t.eval Method

Creates a client function and executes it immediately (without saving). Returns a promise-wrapped value and cannot be chained with other methods of the test controller.

t.eval(fn [, options]) → Promise<any>
Parameter Type Description
fn Function A function to be executed on the client side.
options (optional) Object See Options.

The following example shows how to get a document’s URI with t.eval.


test('Check URL', async t => {
    const docURI = await t.eval(() => document.documentURI);

    await t.expect(docURI).eql('https://devexpress.github.io/testcafe/example/');


Always place eval in a separate call. eval returns a promise-wrapped value instead of a local context so you cannot chain other methods of the test controller after eval. If you chain eval on to other methods of the test controller, their promises don’t ever resolve which breaks the execution order.


const timeout = 1000;

test('Reload right away', async t => {
    const startTime = Date.now();

    await t
        .eval(() => location.reload(true));
    // The timeout is skipped and the action executes right away.
    // Do not chain eval on to other methods of the test controller
    await t.expect(Date.now() - startTime > timeout).notOk();

test('Reload after a timeout', async t => {
    const startTime = Date.now();

    await t.wait(timeout);
    await t.eval(() => location.reload(true));
    // Passes after a timeout
    await t.expect(Date.now() - startTime).gt(timeout);



Type: Object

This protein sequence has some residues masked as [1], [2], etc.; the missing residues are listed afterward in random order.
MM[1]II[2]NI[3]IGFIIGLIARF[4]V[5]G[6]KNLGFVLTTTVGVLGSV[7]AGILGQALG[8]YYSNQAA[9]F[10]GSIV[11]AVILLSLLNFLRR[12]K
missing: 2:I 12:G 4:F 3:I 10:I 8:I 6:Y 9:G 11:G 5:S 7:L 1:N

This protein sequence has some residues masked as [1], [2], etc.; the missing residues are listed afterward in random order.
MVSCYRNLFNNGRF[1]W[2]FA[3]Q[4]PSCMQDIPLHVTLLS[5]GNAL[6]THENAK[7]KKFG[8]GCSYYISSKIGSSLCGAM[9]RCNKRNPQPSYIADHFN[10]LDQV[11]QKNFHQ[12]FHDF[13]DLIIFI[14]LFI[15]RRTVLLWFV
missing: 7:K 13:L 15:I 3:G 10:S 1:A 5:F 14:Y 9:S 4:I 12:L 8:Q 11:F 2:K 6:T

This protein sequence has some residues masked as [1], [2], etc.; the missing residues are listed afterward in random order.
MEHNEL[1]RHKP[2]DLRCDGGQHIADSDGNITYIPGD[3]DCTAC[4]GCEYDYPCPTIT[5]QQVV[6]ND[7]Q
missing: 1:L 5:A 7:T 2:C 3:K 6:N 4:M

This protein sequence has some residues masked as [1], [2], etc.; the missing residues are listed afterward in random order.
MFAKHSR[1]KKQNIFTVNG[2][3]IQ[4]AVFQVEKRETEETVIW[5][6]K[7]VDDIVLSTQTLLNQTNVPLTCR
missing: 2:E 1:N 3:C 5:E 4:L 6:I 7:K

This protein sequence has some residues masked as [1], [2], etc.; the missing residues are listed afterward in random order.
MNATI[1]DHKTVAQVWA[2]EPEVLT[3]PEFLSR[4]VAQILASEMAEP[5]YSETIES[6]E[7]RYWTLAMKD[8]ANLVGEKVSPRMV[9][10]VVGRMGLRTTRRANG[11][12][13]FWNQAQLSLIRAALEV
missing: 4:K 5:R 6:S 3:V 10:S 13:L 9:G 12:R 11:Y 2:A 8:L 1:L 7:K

The dependencies option contains functions, variables, or objects used by the client function internally. Properties of the dependencies object are added to the client function’s scope as variables.

Dependencies passed to ClientFunction must be Selectors, ClientFunctions or a serializable object.

The following code sample demonstrates a client function (getArticleHeaderHTML) that calls a selector (articleHeader) internally. TestCafe passes this selector to getArticleHeaderHTML as a dependency.

import { ClientFunction, Selector } from 'testcafe';

const articleHeader = Selector('header>h1');

const getArticleHeaderHTML = ClientFunction(() => articleHeader().innerHTML, {
    dependencies: { articleHeader },


When a client function calls a selector internally, the selector does not wait for the element to appear in the DOM and is executed at once, like a client function.

When dependencies are passed to a client function, TypeScript cannot find them during compilation. This happens because dependencies are added to the function’s scope at runtime and can cause an error:

Error: TypeScript compilation failed.
Cannot find name 'dependencyFoo'.

Add the // @ts-ignore TypeScript comment to suppress this error.


Type: Object

Use the boundTestRun option to call a client function from a Node.js callback. To use this option, assign the current test controller to the boundTestRun option.

For details, see Call Client Functions from Node.js Callbacks.